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Jovial D.J. Humphries Facing Serious Season

Cardinals tackle has talent to be a standout, but must stay healthy

T D.J. Humphries is preparing for a critical season in 2019.
T D.J. Humphries is preparing for a critical season in 2019.

D.J. Humphries was downright thrilled when, on the third day of training camp, a player with major NFL cachet named him the funniest player on the Cardinals.

Terrell Suggs expressed it loudly -- and vulgarly -- after practice, shouting across the locker room that Humphries was "funny as (expletive)," as the Cardinals' left tackle swooned.

No matter how old he gets, Humphries is always going to be a source of lightheartedness and humor, but he's also heading into a year that has serious importance for his future.

The Cardinals' former first-round pick is playing on his fifth-year option in 2019 and is slated for free agency after the season. He has shown flashes of dominance during his NFL career but has missed 21 of 48 games over the past three seasons.

Humphries, who has taken preventative measures to be as durable as possible this season, believes he is an upper echelon left tackle when healthy.

"I'm going to continue to go out here and make sure I'm doing what I do at a high level, and if somebody falls on me in the process, it is what it is," Humphries said. "But you know what I can say? That film that's out there, Hump is dogging people."

Humphries is only 25 years old, and young starting tackles get paid handsomely on the open market. A dominant season could mean tens of millions of dollars in guaranteed money. Another injury-filled one could put him in the prove-it category.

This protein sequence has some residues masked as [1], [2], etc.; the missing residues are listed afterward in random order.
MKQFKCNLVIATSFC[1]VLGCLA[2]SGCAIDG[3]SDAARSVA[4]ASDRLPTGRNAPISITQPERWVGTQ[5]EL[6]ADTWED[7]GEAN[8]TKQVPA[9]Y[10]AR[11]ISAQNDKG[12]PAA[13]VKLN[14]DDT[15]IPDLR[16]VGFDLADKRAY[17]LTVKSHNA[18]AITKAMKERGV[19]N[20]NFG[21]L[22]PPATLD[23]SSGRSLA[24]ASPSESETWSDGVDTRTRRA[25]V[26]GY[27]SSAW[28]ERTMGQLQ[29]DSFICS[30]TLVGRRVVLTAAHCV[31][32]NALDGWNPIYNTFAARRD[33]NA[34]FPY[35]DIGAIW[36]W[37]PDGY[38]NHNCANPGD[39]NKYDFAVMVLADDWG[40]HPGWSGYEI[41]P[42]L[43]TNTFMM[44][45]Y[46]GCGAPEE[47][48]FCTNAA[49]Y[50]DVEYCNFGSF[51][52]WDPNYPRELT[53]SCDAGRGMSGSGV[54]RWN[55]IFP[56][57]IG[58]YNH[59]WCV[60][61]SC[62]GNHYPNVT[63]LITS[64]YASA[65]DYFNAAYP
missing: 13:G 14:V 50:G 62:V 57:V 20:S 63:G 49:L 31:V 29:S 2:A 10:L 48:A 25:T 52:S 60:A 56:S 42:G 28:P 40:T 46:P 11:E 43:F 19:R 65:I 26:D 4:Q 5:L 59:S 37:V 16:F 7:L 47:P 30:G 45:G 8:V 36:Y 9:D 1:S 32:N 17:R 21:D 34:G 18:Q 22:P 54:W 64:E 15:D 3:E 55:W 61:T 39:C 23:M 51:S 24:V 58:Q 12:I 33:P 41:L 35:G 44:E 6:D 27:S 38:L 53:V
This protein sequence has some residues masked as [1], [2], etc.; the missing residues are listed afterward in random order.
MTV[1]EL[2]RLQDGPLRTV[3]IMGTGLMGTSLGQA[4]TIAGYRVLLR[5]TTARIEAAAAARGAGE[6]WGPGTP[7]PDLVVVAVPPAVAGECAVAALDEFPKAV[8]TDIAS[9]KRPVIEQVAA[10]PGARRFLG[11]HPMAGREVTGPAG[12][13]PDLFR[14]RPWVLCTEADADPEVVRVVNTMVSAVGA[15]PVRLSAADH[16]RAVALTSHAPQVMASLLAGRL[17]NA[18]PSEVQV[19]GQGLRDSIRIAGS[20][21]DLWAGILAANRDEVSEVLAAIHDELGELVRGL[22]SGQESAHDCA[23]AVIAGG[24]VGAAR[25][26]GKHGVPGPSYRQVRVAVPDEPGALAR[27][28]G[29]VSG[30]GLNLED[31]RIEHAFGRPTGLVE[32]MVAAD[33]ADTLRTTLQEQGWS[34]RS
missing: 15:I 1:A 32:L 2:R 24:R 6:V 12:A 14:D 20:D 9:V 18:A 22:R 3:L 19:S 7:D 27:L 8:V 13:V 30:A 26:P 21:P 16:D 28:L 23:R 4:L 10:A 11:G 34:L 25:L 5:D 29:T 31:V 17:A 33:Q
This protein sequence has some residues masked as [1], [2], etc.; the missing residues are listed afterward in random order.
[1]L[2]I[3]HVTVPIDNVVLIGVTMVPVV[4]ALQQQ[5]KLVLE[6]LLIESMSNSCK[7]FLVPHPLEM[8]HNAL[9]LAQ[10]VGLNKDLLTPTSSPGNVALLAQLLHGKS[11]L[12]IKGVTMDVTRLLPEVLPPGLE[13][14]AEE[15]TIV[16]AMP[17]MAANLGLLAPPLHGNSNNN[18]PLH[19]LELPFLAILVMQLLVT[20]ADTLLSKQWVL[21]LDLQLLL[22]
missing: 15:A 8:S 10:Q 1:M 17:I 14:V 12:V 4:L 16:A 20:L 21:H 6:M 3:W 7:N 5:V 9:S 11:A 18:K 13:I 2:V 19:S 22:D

"I've told D.J. since he got here, he's one of the most talented guys I've ever seen," center A.Q. Shipley said. "He's just got to put a full season together. I think he knows that. If he does that, he's going to be a very wealthy man, and he's going to be here for awhile."

Humphries said he's not thinking about the financial ramifications.

"I know if I go out here and get hit by a bus, I know my family's going to be good for the rest of their life," Humphries said. "So that type of thinking – we all know about the money, but the first thing you have to handle is the play."

Humphries landed on injured reserve last season with a knee injury but is back to full health. Coach Kliff Kingsbury senses a motivated player on his offensive line, one who attacked rehab with ferocity and has been full-go in training camp.

"He knows what this year could mean for him, and for us, and he's approached it that way," coach Kliff Kingsbury said.

While Humphries is not generally in the conversation among the better players at his position, the upside is evident, and a strong season could change that thinking.

"I think I'm right in there," Humphries said. "Especially when we're talking about run-blocking, I feel like I'm a top-10 run-blocking tackle in the league. I don't feel like that's something to argue about. That's a fact. As long as I can continue to bring my pass protection on like I've been doing – I feel like I'm trending in the right direction to be those guys in the future that we're looking at, like we look at Trent (Williams) and Tyron (Smith)."

The Cardinals spent the No. 1 overall pick on quarterback Kyler Murray, and there is concern about the offensive line's ability to protect him after the struggles of 2018. Humphries is the anchor on the left side, and a full campaign from him would be a welcome boost.

"There have been flashes of him if you put on some film," Shipley said. "I'm just going to throw (out) San Francisco two years ago. It was one of the best run game tapes I've ever watched for a tackle. And I told him that. But it's got to be every day, and I think he understands that. He's ready to roll."

Images from Sunday's practice at State Farm Stadium

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